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Tag: WWII

Sept. 3, 2021

Seaman First Class Freddie Falgout: First Military Casualty of World War II

On the evening of August 20, 1937, on the eve of his 21st birthday, Seaman First Class Freddie Falgout was searching for a seat for movie night on the well deck of USS Augusta (CL-31). Augusta had arrived off Shanghai a week earlier, on August 14, 1937, and was moored on the Huangpu River. A humanitarian crisis was underway as hostilities between Chinese and Japanese military forces had resulted in the death of hundreds of civilians, including four Americans, and the ship and her crew were evacuating American citizens and refugees from Shanghai. 

Dec. 24, 2020

Passing of Vice Adm. Douglas C. Plate, U.S. Navy (Retired)

It is with deep regret I inform you of the passing of Vice Admiral Douglas C. Plate, U.S. Navy (Retired) on December 21, 2020 at age 100. Below is what I wrote on the occasion of his 100th Birthday last July.It is with great pleasure I inform you that Vice Adm. Douglas Caulfied Plate, U.S. Navy (Retired) is about to celebrate his 100th Birthday on

June 4, 2019

Operation Neptune: Innovating on the Spot Made D-Day a Success

Editor's note: Planning is critical to success, but innovation and initiative during battle is a necessary part of combat. As part of CNO's effort to apply lessons from our history to better prepare today's Sailors for battle, we explore Operation Neptune and how Destroyer captains' quick thinking and decisive actions helped secure victory at

May 21, 2019

The Workhorse of Normandy: Remembering the Role of LSTs in Medical Evacuation

June 6, 1944, Normandy Coast, France. Pharmacist's Mate 1st Class Stephen Cromwell stood on the bow of the LST-280 watching the Higgins Boats transporting troops to the beachhead. "The fire was quite intense," Cromwell later recalled. "In fact, before we went in there, you really couldn't see beyond the bluffs because there was so much smoke and

May 6, 2019

Even When All Seems Lost, Sailor Toughness and Resilience Make All the Difference

The Battle of the Coral Sea (May 4-8, 1942) was the first carrier vs. carrier battle in history - the opposing Australian-American and Japanese fleets never sighted each other. Though tactically inconclusive, the battle blunted a Japanese offensive aimed at capturing Port Moresby on the island of New Guinea, a position that would have threated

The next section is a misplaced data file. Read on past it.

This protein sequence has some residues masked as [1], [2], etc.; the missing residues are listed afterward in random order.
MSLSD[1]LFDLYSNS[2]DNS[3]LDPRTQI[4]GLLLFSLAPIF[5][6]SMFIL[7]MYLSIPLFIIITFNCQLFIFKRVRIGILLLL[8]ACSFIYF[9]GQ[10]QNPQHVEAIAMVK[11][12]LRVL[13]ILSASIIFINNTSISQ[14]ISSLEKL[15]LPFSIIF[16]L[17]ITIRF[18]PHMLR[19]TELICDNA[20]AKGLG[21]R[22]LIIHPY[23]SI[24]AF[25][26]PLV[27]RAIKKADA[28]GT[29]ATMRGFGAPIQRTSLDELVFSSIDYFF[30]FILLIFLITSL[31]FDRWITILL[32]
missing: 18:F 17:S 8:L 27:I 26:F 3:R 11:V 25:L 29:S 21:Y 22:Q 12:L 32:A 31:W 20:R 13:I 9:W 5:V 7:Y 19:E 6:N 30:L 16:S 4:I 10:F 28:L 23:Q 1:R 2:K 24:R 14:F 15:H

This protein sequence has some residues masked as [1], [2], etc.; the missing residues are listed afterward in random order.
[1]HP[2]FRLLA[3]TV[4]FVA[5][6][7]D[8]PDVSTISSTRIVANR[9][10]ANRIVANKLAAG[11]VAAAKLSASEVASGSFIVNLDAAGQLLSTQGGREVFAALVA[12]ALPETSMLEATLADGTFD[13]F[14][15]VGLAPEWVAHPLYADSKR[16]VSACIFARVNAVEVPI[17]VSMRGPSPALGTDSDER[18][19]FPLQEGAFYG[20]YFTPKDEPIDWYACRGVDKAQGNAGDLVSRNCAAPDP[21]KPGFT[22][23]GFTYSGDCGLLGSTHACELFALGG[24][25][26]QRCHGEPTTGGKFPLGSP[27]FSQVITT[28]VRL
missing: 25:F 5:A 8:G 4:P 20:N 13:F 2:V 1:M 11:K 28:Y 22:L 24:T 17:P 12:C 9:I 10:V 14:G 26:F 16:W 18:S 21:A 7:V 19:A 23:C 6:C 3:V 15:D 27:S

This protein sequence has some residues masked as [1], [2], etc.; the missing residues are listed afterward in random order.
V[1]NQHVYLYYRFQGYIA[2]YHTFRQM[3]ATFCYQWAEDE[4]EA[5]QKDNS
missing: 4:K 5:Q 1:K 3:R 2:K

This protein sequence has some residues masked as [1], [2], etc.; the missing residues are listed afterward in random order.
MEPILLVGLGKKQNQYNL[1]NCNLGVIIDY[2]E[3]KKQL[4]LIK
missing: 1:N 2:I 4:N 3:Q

April 17, 2019

Bud Elliott and USS Wasp

My dad was descending a ladder on the starboard stern of USS Wasp (CV 7) when he was rocked by the concussion from three torpedoes hitting the aircraft carrier in rapid succession. Just 35 minutes later the captain ordered abandon ship and my dad slid down a fire hose into the warm water of the Coral Sea.Arles Edward "Bud" Elliott, was a

July 20, 2018

USS Robin: When the CNO Needed a Royal Navy Carrier - Part I

In autumn 1942, Adm. Ernest J. King, the Chief of Naval Operations, faced a dilemma: The battles of the Coral Sea and Midway, and the still-ongoing Guadalcanal campaign had severely weakened the U.S. Navy's fleet carrier presence in the Pacific. USS Lexington (CV 2) had been lost at Coral Sea, USS Yorktown (CV 5) at Midway, and Hornet (CV 8) during

July 13, 2018

Together At Last: Twin Sailors Reunited 74 Years After D-Day

"Already the sea runs red. Even among some of the lightly wounded who jumped into shallow water the hits prove fatal. Knocked down by a bullet in the arm or weakened by fear and shock, they are unable to rise again and are drowned by the onrushing tide. Other wounded men drag themselves ashore and, on finding the sands, lie quiet from total

Nov. 6, 2017

The Brothers of Waterloo

When it comes to the history of our Navy - or the history of our nation for that matter - there are not too many families that have sacrificed more than the Sullivans. Shortly after the devastating Japanese attacks on Pearl Harbor, the family would send all 5 of their sons to sea to serve their country together. Not one of the sons - Albert,

May 31, 2017

Innovation and Victory at the Battle of Midway

When I take a look at the arc of history in the Pacific, in particular the history of the Pacific Fleet, one of the things I find most compelling is the immense shift that took place at the Battle of Midway. For decades prior to the attack on Pearl Harbor, our Navy was centered around our battleships. By the time we fought at Midway just six months